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Open Access Transitioning Urban Experiments: Reflections on Doing Action Research with Urban Labs

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There is a large diversity in lab approaches. We contribute to a much needed evaluation by reflecting on a specific transdisciplinary action research approach that transforms a conventional innovation project into a transition experiment. We show how the approach could be adapted in order to be applied to urban labs focusing on sustainability transitions in governance systems.

Urban labs have gained popularity throughout Europe. They are a manifestation of the search for new forms of urban governance capable of addressing the complex problems that cities are facing nowadays. These labs typically aim to create space for transdisciplinary research, co-creation and experimenting with potential solutions to sustainability challenges. In urban labs in four European cities, we applied a specific transdisciplinary action research approach labelled as “transitioning of (urban lab) experiments”. Our approach consists of four steps: co-design of experiments, setting explicit learning goals, evaluating what has been learned, and dissemination and embedding of lessons learned. Critically reflecting on the difficulties encountered in the implementation of the transitioning approach, we conclude that it must be adapted when applied to urban labs focusing on sustainability transitions in institutional and governance systems rather than in socio-technical systems. We provide recommendations as to how the approach could be adapted.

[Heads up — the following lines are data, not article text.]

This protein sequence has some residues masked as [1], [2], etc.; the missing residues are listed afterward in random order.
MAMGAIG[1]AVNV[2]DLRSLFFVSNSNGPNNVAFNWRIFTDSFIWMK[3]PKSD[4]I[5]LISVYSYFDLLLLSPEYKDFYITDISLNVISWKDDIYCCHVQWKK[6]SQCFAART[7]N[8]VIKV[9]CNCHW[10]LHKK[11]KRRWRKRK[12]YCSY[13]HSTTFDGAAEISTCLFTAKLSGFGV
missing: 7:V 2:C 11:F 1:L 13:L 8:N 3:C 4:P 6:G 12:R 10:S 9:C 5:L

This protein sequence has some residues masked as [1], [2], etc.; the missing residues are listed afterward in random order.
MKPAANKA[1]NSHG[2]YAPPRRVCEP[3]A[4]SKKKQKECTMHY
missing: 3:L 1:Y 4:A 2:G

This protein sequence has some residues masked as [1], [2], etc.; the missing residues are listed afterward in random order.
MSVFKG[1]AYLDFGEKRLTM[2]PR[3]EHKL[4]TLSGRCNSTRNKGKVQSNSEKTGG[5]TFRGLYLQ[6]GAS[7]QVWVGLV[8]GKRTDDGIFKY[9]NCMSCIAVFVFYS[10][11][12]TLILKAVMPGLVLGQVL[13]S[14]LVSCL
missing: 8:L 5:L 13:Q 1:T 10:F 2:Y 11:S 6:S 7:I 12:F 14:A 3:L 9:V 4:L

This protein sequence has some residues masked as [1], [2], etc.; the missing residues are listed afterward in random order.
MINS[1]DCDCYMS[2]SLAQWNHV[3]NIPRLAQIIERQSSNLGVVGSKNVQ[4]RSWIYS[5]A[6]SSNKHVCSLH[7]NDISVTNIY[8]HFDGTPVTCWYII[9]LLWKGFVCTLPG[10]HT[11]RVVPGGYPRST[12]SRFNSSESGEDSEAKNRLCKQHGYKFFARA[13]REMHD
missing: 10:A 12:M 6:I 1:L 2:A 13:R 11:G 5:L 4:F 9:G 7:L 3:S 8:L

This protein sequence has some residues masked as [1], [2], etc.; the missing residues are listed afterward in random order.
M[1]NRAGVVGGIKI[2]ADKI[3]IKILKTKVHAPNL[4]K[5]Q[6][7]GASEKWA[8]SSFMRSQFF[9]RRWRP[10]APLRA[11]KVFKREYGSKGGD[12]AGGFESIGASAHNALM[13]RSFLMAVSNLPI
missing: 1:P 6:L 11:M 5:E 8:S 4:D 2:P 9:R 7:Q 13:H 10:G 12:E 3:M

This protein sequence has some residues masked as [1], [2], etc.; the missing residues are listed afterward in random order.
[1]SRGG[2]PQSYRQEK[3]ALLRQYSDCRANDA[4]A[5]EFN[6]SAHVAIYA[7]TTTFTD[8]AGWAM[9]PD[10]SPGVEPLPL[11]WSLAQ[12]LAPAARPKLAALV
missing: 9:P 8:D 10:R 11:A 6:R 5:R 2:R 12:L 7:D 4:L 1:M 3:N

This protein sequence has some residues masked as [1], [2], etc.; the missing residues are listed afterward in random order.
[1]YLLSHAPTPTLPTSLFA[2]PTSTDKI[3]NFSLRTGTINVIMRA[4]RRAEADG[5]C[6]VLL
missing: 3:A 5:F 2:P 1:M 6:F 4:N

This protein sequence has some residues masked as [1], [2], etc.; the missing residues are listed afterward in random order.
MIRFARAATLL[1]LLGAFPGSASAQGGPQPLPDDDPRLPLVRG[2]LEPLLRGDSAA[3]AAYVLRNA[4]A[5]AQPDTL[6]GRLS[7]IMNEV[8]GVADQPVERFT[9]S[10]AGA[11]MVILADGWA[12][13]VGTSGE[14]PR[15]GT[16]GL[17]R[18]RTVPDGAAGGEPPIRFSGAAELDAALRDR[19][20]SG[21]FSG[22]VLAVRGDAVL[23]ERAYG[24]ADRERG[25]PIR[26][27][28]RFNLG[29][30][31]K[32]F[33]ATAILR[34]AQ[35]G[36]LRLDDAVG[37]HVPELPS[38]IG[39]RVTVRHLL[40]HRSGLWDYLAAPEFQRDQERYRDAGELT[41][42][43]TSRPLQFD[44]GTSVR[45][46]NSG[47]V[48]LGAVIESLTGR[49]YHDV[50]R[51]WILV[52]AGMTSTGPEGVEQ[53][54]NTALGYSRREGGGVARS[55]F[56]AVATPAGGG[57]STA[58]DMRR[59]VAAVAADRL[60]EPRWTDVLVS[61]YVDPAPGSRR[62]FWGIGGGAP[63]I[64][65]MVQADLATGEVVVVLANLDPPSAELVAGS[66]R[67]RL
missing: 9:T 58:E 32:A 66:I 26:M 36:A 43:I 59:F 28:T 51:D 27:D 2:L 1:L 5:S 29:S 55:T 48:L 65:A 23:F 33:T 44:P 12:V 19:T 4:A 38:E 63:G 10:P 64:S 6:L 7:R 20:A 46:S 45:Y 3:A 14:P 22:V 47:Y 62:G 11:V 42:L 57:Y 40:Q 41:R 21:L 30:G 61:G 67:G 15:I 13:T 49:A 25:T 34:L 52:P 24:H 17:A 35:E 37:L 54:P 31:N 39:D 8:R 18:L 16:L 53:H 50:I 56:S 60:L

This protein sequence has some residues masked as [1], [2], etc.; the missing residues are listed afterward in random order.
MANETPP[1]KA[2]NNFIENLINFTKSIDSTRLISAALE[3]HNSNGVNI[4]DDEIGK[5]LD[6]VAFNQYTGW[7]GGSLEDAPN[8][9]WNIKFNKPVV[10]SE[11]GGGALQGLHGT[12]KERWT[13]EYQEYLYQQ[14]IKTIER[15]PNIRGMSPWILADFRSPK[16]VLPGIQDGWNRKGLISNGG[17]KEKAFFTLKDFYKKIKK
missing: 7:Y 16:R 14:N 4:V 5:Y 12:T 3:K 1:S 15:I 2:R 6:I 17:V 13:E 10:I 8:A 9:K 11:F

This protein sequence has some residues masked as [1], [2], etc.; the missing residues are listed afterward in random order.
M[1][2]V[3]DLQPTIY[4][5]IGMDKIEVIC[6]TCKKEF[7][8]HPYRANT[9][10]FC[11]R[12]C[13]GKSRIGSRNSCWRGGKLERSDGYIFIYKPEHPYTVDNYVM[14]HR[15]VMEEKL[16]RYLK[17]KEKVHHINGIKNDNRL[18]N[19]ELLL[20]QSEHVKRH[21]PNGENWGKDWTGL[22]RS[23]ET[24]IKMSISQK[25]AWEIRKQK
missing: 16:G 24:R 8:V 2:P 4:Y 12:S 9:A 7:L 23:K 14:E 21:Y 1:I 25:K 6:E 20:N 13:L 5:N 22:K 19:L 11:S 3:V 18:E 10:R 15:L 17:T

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Keywords: transdisciplinary action research; transitioning experiments; urban governance; urban labs

Document Type: Research Article

Publication date: January 1, 2018

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  • GAIA is a peer-reviewed inter- and transdisciplinary journal for scientists and other interested parties concerned with the causes and analyses of environmental and sustainability problems and their solutions.

    Environmental problems cannot be solved by one academic discipline. The complex natures of these problems require cooperation across disciplinary boundaries. Since 1991, GAIA has offered a well-balanced and practice-oriented forum for transdisciplinary research. GAIA offers first-hand information on state of the art environmental research and on current solutions to environmental problems. Well-known editors, advisors, and authors work to ensure the high quality of the contributions found in GAIA and a unique transdisciplinary dialogue – in a comprehensible style.

    GAIA is an ISI-journal, listed in the Science Citation Index Expanded, Social Science Citation Index and in Current Contents/Social and Behavioral Sciences.

    All contributions undergo a double-blind peer review.

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